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Fragments II: micro stories about the learning business

Why Schools Need An Employee Experience Strategy Now More Than Ever

It's that time of year again - recruitment season - when international school leaders and their trusted representatives head out in search of next year's batch of new teachers and school administrators.

The problem with recruitment these days, however, is that the pool of available candidates is diminishing, due to a complicated cocktail of competition from an ever expanding market of international schools, mixed with a global shortage of young people entering the profession.

At the risk of being indiscreet, the problem with recruitment these days is also that the person doing the recruiting (often the Head of School) was never trained to be a recruiter and enters the fray, armed with little more than a collection of school publications, a contract, and the ability to talk convincingly about the school.

What is missing in many schools, I would respectfully suggest, is an Employee Experience Strategy. Without this, however powerfully the school's representative can speak to a learning vision, employee culture, or the benefits of living in a particular corner of the world, there is likely to be far too much simply left to chance.

So where to begin?

Many of you will know of the Lifecycle of School Experience that we developed some years ago now to visualise the six stages that families journey through, from Attraction to Departure. Our contention has always been that the same is true of all employees. But, just to make the point, we've made this explicit in the illustration below and called it (not surprisingly), The Lifecycle of School Employee Experience.

A illustration of the Lifecycle of School Employee Experience, from Attraction to Departure

This is the starting point for an Employee Experience Strategy: to understand that the role of Human Resources, or whichever name this department goes by in your school, is to intentionally design each stage of this journey for every single employee.

And, just as with the journey of families, intentionally designing the experience comes down to three fundamental, yet connected, endeavours:

STORY: Our role is to tell the story of the school, envisioning the community of employees that we want to be, both now and in the future. It is to disseminate this message both inside and outside of the school. It is also to ensure that this story is coherent at each stage of the Lifecycle.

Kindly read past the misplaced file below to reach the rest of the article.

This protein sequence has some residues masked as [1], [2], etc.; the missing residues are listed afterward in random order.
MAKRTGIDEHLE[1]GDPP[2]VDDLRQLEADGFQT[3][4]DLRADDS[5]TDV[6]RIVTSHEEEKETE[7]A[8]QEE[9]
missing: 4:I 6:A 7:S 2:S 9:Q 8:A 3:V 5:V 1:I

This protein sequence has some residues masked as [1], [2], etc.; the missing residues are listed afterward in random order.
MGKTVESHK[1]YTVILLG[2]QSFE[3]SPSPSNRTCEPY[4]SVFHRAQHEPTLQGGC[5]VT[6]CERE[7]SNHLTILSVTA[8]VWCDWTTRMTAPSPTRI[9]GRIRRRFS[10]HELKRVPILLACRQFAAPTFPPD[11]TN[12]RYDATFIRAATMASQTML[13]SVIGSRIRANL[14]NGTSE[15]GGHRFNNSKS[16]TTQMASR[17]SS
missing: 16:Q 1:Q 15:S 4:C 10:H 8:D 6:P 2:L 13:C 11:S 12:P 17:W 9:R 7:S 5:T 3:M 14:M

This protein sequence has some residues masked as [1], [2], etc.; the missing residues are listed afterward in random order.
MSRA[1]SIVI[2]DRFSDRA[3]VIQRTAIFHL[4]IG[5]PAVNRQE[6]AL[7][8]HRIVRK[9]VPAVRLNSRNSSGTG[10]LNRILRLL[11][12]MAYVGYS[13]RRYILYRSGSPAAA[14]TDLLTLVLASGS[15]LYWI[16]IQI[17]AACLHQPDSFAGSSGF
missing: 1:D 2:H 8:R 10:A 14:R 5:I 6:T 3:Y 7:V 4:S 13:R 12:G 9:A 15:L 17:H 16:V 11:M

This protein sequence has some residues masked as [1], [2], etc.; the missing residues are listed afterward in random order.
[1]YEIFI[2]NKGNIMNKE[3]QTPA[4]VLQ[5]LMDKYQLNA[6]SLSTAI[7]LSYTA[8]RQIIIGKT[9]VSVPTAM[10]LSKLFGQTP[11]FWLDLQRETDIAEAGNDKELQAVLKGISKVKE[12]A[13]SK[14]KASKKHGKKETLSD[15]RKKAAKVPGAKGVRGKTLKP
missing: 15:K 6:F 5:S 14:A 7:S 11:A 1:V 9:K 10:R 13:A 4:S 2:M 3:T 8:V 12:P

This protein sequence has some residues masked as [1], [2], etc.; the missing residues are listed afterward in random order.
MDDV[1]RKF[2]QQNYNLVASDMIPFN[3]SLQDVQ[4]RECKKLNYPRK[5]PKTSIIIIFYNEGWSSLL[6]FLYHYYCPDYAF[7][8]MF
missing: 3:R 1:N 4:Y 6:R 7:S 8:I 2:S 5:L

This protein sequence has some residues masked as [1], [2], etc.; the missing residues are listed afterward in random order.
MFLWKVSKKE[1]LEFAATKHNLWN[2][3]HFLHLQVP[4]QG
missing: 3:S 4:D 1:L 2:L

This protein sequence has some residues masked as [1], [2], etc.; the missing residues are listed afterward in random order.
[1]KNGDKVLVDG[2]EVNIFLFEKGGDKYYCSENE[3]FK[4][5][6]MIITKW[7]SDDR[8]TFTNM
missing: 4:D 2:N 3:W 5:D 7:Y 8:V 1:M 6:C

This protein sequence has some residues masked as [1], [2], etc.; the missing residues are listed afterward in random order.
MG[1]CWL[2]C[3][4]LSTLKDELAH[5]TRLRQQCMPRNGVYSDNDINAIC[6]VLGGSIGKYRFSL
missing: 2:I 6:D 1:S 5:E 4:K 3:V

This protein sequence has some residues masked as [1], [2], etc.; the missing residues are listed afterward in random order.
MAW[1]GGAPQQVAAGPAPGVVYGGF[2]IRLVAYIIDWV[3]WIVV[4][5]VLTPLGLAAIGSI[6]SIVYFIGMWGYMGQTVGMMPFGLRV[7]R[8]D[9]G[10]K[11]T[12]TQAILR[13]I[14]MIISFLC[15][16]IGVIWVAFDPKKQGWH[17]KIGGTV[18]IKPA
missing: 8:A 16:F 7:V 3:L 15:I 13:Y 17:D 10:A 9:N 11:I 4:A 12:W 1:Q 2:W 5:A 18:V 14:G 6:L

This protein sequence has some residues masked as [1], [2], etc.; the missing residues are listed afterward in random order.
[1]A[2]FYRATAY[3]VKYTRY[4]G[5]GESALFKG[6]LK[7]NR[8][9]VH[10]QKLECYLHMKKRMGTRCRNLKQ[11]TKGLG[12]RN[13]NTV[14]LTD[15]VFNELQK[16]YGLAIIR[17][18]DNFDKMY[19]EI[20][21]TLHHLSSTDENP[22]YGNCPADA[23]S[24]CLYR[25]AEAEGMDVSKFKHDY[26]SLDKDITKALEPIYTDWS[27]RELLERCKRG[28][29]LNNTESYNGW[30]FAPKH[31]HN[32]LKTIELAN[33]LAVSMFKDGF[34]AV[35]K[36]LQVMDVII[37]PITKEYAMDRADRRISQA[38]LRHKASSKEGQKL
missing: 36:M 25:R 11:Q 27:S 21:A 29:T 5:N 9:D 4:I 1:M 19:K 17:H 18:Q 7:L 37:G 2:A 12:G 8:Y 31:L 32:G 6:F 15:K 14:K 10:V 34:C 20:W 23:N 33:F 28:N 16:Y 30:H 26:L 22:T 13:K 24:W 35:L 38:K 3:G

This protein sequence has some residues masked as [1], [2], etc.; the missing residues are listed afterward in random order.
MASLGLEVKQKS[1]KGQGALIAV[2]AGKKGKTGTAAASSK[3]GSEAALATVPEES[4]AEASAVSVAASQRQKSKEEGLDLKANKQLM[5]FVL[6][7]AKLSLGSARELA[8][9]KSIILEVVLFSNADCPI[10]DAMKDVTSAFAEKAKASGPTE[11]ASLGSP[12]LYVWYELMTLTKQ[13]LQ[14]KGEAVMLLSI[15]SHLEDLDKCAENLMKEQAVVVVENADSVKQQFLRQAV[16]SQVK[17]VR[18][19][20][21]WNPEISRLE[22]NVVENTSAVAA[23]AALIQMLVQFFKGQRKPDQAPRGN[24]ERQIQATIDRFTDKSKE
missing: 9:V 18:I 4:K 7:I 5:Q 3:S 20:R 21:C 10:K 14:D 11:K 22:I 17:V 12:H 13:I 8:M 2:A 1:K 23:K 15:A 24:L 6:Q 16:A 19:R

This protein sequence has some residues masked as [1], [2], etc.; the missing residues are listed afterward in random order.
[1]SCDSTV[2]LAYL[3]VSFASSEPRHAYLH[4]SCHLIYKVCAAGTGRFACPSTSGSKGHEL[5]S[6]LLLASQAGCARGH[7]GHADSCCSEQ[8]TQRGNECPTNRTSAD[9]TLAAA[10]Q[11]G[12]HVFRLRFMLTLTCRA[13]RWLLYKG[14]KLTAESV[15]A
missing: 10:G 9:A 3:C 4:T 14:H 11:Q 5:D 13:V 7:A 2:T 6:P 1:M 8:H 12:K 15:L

PEOPLE: Our role is to find inspiring and engaging ways to invite people to be a part of this story. It is to understand people by listening attentively to them and intentionally building a college (in the original meaning of this word) where people can flourish. It is also to ensure that the community is safeguarded against those who have no place in the evolving story of the school.

PROCESS: Our role is to manage a set of processes that enable the above to happen smoothly, efficiently, and with the least amount of friction along the way. It is to ensure that policies are in place, contracts are drawn up, organisational charts are coherent, and everything operates within the local, national and other constraints.

In some schools, a reductionist, one-dimensional approach to Human Resources has evolved, which is focused on Process only, without much consideration of the bigger picture. Equally, in some schools, however hard you look, there is no one person in the organisation who feels responsible for curating the experience of employees at each stage of the Lifecycle. It is much more piecemeal and disconnected, often leading to a piecemeal and disconnected experience for those around.

So the next time a Head of School is sent out into the fray, take a moment to imagine how much more enticing it could be to a prospective employee to know that this was a school that had taken the time to carefully and purposefully design each stage of their journey; that steps had been taken to ensure that the journey was coherent along the way; that people across the school knew the role that was theirs to play in curating this experience; that the necessary moments of feedback had been designed with learning and growth in mind; that surprises and moments of human kindness had been built in along the way; and that this entire endeavour had been designed to ensure, not only for students but employees also, that time spent at school was time well spent.

Cover photo by Eric Prouzet on Unsplash.


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